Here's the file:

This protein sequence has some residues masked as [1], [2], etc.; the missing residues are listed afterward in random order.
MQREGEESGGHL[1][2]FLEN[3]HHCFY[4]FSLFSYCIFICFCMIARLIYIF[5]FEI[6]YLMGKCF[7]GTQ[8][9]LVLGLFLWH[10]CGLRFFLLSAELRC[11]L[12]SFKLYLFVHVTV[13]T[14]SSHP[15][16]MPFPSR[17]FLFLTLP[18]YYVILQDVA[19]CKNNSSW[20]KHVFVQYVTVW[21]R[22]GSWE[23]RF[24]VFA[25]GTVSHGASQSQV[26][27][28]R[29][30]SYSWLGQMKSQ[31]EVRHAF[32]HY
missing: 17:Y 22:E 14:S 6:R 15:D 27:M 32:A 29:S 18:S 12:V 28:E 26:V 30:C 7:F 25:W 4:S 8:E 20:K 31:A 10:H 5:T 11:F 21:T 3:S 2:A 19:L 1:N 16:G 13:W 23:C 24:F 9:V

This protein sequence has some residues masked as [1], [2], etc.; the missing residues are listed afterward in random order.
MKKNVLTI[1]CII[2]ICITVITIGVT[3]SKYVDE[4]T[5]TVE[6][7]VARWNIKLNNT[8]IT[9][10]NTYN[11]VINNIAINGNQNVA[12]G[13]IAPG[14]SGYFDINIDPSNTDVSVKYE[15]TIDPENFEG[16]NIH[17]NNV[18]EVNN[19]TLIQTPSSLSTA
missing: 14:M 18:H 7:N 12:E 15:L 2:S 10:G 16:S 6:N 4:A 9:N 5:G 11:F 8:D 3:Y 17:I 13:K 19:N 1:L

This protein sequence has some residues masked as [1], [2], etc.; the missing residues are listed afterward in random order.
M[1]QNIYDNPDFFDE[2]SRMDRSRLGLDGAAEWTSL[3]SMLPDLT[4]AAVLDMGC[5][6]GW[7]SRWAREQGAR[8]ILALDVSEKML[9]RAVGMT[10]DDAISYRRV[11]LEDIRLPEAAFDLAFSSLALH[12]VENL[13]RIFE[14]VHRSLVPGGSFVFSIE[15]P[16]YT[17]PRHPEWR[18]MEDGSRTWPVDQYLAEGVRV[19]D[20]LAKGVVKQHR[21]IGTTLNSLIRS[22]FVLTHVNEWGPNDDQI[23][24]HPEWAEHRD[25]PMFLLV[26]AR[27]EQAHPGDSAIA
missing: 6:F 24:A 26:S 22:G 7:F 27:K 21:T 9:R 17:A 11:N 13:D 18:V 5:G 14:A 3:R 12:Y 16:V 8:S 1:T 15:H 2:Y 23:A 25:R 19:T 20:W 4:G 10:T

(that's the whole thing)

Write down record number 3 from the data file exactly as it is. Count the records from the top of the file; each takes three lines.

This protein sequence has some residues masked as [1], [2], etc.; the missing residues are listed afterward in random order.
M[1]QNIYDNPDFFDE[2]SRMDRSRLGLDGAAEWTSL[3]SMLPDLT[4]AAVLDMGC[5][6]GW[7]SRWAREQGAR[8]ILALDVSEKML[9]RAVGMT[10]DDAISYRRV[11]LEDIRLPEAAFDLAFSSLALH[12]VENL[13]RIFE[14]VHRSLVPGGSFVFSIE[15]P[16]YT[17]PRHPEWR[18]MEDGSRTWPVDQYLAEGVRV[19]D[20]LAKGVVKQHR[21]IGTTLNSLIRS[22]FVLTHVNEWGPNDDQI[23][24]HPEWAEHRD[25]PMFLLV[26]AR[27]EQAHPGDSAIA
missing: 6:F 24:A 26:S 22:G 7:F 27:K 21:T 9:R 17:A 11:N 13:D 18:V 5:G 14:A 3:R 12:Y 16:V 8:S 1:T 15:H 2:Y 23:A 25:R 19:T 20:W 4:G 10:T